Wednesday, April 15, 2009

New FDA Data: Adverse Event Reporting Increases Dramatically

The FDA received nearly half a million (496, 412) adverse event reports (AERs) in 2008, which is nearly a third (32%) more than it received in 2007 (376,902). By comparison, the 2007 number was only 20% higher than the 2006 number.

The definition of "adverse event" for both nonprescription drugs and dietary supplements is "any health-related event associated with the use of a [nonprescription or dietary supplement] that is adverse" (see source). This could include any unfavorable and unintended sign including an abnormal laboratory finding, symptom or disease, and, more seriously, death.

The chart below shows AER data from the FDA for the period 1998 through 2008, as updated on April 6, 2009.

Click on image for an enlarged view.

"These data," says FDA, "describe information about the reporter – the person who submitted the report to FDA, or the person who submitted the report to the manufacturer (who then sent the report to FDA). Physicians and pharmacists are the healthcare providers (HCP) who submit reports to FDA most frequently. Other Healthcare Providers include nurses, dentists and others. Consumer refers to any reporter who is not documented in the report as a healthcare provider. This figure includes only data where reporter information is known, and some adverse event reports may contain more than one reporter."

Why did the number of AERs increase so dramatically in 2008?

"Other Healthcare Professionals" may be partly responsible for the increase. AERs submitted by this group increased by 47% in 2008 v. 2007 (data not shown but available here). This compares to a 27% to 33% increase in AERs received from other reporters.

The FDA's use of technology to reach out to the public (see "FDA's Use of Social Media"; PMN Reprint#83-03) may also have made it easier to submit adverse event reports.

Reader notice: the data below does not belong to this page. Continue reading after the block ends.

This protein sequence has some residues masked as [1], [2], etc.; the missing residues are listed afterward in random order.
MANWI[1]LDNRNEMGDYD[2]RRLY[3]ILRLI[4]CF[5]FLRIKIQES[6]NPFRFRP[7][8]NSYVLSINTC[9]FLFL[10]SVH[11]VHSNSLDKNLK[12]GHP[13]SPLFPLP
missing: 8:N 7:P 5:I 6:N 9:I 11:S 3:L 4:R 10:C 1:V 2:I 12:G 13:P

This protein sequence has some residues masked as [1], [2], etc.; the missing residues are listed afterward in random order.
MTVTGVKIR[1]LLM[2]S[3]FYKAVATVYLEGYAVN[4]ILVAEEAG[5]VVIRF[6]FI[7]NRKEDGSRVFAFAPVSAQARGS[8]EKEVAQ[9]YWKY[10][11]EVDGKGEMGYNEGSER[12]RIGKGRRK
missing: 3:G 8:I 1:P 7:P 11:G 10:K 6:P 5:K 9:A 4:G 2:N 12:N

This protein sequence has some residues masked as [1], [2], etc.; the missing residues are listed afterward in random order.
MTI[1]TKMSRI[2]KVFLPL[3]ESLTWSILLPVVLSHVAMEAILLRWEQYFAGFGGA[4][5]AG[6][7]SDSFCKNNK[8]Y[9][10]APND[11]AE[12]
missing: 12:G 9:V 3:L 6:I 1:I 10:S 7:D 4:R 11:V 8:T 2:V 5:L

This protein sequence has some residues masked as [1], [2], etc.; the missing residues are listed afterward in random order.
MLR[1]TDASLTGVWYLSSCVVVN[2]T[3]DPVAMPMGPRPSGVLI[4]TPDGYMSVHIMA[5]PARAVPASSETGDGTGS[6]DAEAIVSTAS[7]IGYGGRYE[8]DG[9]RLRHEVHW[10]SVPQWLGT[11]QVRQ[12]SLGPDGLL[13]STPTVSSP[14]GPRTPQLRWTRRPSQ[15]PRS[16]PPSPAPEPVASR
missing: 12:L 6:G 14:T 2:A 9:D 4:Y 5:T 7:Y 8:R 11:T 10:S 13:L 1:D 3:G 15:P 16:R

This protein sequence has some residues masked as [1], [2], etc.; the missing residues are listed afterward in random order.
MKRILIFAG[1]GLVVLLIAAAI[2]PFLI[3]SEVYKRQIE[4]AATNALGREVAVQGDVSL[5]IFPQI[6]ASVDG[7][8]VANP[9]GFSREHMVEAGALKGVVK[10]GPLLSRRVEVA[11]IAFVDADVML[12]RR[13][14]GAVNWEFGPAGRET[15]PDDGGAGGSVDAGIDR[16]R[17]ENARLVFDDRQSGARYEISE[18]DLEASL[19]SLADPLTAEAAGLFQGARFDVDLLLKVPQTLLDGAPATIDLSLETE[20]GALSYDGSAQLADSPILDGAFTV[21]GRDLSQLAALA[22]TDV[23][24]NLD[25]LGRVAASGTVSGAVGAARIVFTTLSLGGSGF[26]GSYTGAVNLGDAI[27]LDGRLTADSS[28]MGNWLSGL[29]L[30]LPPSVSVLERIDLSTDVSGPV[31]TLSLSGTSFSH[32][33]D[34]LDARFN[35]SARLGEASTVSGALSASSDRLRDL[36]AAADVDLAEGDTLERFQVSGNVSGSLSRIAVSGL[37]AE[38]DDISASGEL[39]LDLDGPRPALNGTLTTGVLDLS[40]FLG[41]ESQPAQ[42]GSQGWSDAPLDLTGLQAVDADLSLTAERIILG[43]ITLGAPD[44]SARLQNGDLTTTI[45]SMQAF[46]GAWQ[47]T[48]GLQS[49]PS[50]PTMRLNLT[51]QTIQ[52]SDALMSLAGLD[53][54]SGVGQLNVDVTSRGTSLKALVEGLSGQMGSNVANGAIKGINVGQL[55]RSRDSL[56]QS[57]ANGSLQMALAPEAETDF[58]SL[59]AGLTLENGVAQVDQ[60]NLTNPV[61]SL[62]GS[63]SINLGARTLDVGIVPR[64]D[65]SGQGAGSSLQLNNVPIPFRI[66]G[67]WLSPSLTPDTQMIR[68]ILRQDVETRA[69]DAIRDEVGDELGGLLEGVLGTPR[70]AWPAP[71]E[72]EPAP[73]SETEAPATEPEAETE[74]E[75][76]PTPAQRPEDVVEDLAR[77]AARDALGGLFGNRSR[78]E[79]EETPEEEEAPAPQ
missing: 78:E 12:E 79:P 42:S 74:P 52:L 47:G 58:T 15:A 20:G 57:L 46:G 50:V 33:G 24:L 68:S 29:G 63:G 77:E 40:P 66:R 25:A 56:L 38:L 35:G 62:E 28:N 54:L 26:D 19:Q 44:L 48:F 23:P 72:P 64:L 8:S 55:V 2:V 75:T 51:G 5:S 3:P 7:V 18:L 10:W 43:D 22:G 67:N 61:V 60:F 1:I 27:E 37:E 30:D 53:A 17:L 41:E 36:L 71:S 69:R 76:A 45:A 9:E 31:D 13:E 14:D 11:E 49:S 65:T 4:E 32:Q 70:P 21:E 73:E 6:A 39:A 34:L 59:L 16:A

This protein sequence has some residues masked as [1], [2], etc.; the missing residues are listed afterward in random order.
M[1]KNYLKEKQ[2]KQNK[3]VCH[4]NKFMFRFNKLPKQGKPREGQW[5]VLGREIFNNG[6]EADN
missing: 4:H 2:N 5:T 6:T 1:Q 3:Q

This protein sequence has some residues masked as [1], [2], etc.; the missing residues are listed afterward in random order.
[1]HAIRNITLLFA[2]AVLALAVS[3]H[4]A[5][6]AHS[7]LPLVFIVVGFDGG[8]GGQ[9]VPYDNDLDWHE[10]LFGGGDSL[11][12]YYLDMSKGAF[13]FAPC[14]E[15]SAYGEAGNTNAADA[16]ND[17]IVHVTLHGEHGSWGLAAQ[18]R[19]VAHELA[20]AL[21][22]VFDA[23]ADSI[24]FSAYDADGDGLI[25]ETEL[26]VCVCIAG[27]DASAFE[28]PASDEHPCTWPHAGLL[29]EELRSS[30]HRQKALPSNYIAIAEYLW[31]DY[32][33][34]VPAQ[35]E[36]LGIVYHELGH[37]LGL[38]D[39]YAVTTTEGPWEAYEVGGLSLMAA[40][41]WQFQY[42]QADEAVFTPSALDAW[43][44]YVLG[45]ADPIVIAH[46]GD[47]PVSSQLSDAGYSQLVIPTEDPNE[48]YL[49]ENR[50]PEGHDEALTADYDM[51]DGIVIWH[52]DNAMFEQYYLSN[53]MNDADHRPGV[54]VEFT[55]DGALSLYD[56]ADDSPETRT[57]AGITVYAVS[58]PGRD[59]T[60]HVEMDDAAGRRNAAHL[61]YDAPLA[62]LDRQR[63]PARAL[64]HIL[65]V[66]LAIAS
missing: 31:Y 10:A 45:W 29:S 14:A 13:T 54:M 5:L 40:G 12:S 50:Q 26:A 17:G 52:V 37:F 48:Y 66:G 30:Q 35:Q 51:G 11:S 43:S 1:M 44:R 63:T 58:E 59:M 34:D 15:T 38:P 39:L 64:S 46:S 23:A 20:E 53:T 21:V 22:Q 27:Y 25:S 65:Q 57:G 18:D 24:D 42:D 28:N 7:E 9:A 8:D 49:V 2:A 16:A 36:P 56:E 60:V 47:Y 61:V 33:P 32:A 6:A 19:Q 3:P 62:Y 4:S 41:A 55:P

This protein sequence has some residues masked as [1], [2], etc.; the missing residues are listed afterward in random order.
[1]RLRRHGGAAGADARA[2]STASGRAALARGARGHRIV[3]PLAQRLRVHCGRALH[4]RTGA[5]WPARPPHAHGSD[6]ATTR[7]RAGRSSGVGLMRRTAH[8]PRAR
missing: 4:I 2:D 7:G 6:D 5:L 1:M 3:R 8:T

Whatever the cause, the drug industry is concerned and often cites AERs as a major reason why it has not engaged in social media as aggressively as it could.

But adverse event reporting requirements are just the tip of the iceberg that is the barrier to pharmaceutical use of social media for healthcare marketing and communications. For more on that and some ideas for overcoming this barrier, listen to this ePharma Pioneer Club roundtable discussion (podcast).


  1. Hi John,
    Great Post. I looked at the data myself and my conclusion in regards to blaming Social Media is that it's not the case (yet). For one, I believe that it's still too early to evaluate the impact of SM on CONSUMER AER as we are just dabbling into it. Second, looking at the data, you will see that the uptake on the consumer reporting their AERs started in 2003 and was at a much higher pace during the 2003-2005 period. The curve is still steep in the recent years (07, 08) tough.
    Any thoughts?

  2. Xavier,

    Well 2003-2005 was the "Vioxx recall era" and a lot more attention was drawn to drug safety. I haven't looked deeply into the timing of FDA's new tools that made it easier for consumers (and others) to report AEs to see if there is a correlation or not.

  3. John,

    There's a theme here that I don't (I hope) is the reason that AE's continue to be cited as a barrier to Social Media participation. The legitimate reason for companies to have concerns about AE's relates to their ability to have a systematic approach to be in AE reporting compliance and not to solicit unverifiable AEs (bad quality reports). Implied in a lot of conversation is that companies just don't want the potential increased volume of AE reports. That's like saying "I don't want to know how unsafe my drug is." If FDA's use of technology has increased the volume of reporting, that's exactly what was intended. I'll remain optimistic that companies have the right reasons for citing AE reporting as a barrier to social media (companies cannot set up a system that has foreseeable built-in non compliance for AE reporting). Thanks for data mining the data mining.

    John Murray

  4. I'm coming at this from the Social Media side of the equation as opposed to the Pharma side. If you go to "" and type "gave me a rash" as a search phrase, the results will show plenty of products that give people rashes. Could these findings qualify as an adverse affect that needs to be reported--even though the statement is just a cry in the wilderness without being directed to anyone in particular? If so, who is responsible for reporting it the the FDA?

  5. pharmaguy,

    you can search the AERS database here:

    e.g., here's a search for Adverse Events reported where viagra was taken...


Related Posts Plugin for WordPress, Blogger...